= 2 × 3 × [5(5+8) + 5]
= 420

LSTM with 50 hidden units

  • g = 4 (LSTM has 4 gates)
  • h = 50
  • i = 5+5 (outputs from bidirectional GRU concatenated; output size of GRU is 5, same as no. of hidden units)

num_params_layer2
=
g × [h(h+i) + h]
= 4 × [50(50+10) + 50]
= 12,200

total_params = 420 + 12,200 = 12,620

 input = Input((None, 8))
layer1 = Bidirectional(GRU(5, return_sequences=True))(input)
layer2 = LSTM(50)(layer1)
model = Model(input, layer2)

merge_mode is concatenation by default.

CNNs

For one layer,

  • i, no. of input maps (or channels)
  • f, filter size (just the length)
  • o, no. of output maps (or channels. this is also defined by how many filters are used)

One filter is applied to every input map.

num_params
= weights + biases
=
[i × (f×f) × o] + o

Example 3.1: Greyscale image with 1×1 filter, output 3 channels

Fig. 3.1: Convolution of a greyscale image with 2×2 filter to output 3 channels
  • i = 1 (greyscale has only 1 channel)
  • f = 2
  • o = 3

num_params
=
[i × (f×f) × o] + o
= [1 × (2×2) × 3] + 3
= 15

 input = Input((None, None, 1))
conv2d = Conv2D(kernel_size=2, filters=3)(input)
model = Model(input, conv2d)

Example 3.2: RGB image with 2×2 filter, output of 1 channel

There is 1 filter for each input feature map. The resulting convolutions are added element-wise, and a bias term is added to each element. This gives an output with 1 feature map.

Fig. 3.2: Convolution of an RGB image with 2×2 filter to output 1 channel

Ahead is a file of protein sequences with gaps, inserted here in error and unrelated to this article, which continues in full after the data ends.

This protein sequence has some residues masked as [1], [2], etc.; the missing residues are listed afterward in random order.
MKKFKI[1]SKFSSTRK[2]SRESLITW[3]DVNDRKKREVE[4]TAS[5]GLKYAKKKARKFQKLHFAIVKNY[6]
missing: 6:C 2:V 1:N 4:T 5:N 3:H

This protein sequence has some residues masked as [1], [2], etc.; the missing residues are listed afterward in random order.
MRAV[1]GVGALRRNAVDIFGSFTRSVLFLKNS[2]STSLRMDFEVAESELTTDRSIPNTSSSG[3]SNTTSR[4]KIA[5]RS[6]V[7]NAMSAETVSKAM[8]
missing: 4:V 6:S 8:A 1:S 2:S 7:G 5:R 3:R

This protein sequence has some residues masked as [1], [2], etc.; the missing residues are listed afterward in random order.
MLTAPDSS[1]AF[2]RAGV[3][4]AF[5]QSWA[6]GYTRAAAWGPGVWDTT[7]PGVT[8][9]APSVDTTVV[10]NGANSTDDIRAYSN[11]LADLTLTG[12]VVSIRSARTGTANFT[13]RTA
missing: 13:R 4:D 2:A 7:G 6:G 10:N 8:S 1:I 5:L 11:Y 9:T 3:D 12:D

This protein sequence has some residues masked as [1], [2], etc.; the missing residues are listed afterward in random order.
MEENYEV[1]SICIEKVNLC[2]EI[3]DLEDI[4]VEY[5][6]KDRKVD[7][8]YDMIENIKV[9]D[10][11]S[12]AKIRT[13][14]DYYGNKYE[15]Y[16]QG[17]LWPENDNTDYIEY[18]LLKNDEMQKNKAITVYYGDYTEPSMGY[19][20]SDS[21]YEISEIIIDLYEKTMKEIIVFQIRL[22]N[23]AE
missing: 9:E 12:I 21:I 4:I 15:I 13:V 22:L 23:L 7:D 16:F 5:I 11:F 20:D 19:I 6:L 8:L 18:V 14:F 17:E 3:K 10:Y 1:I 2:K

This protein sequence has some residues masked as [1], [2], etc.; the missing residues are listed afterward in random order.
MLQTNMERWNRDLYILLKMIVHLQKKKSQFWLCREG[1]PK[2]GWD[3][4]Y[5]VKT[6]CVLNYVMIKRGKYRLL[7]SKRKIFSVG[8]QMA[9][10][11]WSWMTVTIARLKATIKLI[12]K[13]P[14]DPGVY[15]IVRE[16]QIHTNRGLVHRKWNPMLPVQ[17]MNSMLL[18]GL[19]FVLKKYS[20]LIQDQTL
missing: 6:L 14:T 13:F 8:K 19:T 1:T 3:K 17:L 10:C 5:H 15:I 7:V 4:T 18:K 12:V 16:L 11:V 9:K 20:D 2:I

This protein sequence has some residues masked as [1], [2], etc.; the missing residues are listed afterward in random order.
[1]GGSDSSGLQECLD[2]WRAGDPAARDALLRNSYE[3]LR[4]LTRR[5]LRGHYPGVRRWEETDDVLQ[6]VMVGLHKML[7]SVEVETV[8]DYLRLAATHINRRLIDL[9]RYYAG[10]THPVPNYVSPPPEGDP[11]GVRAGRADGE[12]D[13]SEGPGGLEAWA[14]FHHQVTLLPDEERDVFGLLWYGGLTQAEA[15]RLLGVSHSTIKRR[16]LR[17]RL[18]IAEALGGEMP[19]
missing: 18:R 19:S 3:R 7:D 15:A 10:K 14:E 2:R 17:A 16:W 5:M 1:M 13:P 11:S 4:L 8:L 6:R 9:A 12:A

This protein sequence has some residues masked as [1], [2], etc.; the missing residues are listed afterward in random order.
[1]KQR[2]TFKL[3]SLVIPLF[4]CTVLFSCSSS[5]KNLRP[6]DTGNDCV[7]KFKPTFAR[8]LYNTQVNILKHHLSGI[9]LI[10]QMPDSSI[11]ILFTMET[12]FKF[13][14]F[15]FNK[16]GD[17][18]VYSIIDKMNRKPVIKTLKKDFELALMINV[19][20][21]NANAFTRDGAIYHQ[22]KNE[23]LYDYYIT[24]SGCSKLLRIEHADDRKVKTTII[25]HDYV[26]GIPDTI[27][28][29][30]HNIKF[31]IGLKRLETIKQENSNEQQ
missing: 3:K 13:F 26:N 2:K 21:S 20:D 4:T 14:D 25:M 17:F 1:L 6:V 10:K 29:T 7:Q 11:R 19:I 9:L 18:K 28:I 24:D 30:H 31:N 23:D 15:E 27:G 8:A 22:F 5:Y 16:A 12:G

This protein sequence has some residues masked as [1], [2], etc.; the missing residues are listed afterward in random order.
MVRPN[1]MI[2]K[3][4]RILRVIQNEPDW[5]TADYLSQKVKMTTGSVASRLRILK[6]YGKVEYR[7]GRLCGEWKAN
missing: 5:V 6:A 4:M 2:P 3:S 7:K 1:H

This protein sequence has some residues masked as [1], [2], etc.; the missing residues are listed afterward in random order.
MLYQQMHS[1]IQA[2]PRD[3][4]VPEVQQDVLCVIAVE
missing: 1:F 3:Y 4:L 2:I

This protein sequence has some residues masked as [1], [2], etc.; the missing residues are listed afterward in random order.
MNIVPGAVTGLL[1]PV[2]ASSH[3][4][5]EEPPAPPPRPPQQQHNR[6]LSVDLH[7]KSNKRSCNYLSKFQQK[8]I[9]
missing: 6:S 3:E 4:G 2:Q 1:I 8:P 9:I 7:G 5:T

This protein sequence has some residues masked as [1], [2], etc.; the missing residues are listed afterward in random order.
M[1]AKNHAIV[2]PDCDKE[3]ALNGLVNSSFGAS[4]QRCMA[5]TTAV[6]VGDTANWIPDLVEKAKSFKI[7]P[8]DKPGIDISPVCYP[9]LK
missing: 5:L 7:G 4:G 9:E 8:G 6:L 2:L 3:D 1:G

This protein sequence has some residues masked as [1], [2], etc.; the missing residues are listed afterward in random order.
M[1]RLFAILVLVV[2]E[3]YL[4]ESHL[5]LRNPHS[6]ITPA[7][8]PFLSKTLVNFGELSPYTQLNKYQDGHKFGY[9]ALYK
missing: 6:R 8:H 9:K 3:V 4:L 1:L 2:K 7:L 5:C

• i = 3 (RGB image has 3 channels)
  • f = 2
  • o = 1

num_params
=
[i × (f×f) × o] + o
= [3 × (2×2) × 1] + 1
= 13

 input = Input((None, None, 3))
conv2d = Conv2D(kernel_size=2, filters=1)(input)
model = Model(input, conv2d)

Example 3.3: Image with 2 channels, with 2×2 filter, and output of 3 channels

There are 3 filters (purple, yellow, cyan) for each input feature map. The resulting convolutions are added element-wise, and a bias term is added to each element. This gives an output with 3 feature maps.

Fig. 3.1: Convolution of a 2-channel image with 2×2 filter to output 3 channels
  • i = 2
  • f = 2
  • o = 3

num_params
=
[i × (f×f) × o] + o
= [2 × (2×2) × 3] + 3
= 27

 input = Input((None, None, 2))
conv2d = Conv2D(kernel_size=2, filters=3)(input)
model = Model(input, conv2d)

That’s all for now! Do leave comments below if you have any feedback!

Related Articles on Deep Learning

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Step-by-Step Tutorial on Linear Regression with Stochastic Gradient Descent

10 Gradient Descent Optimisation Algorithms + Cheat Sheet

Attn: Illustrated Attention

Follow me on Twitter or LinkedIn for digested articles and demos on AI and Deep Learning. You may also reach out to me via raimi.bkarim@gmail.com.


Counting No. of Parameters in Deep Learning Models by Hand was originally published in Towards Data Science on Medium, where people are continuing the conversation by highlighting and responding to this story.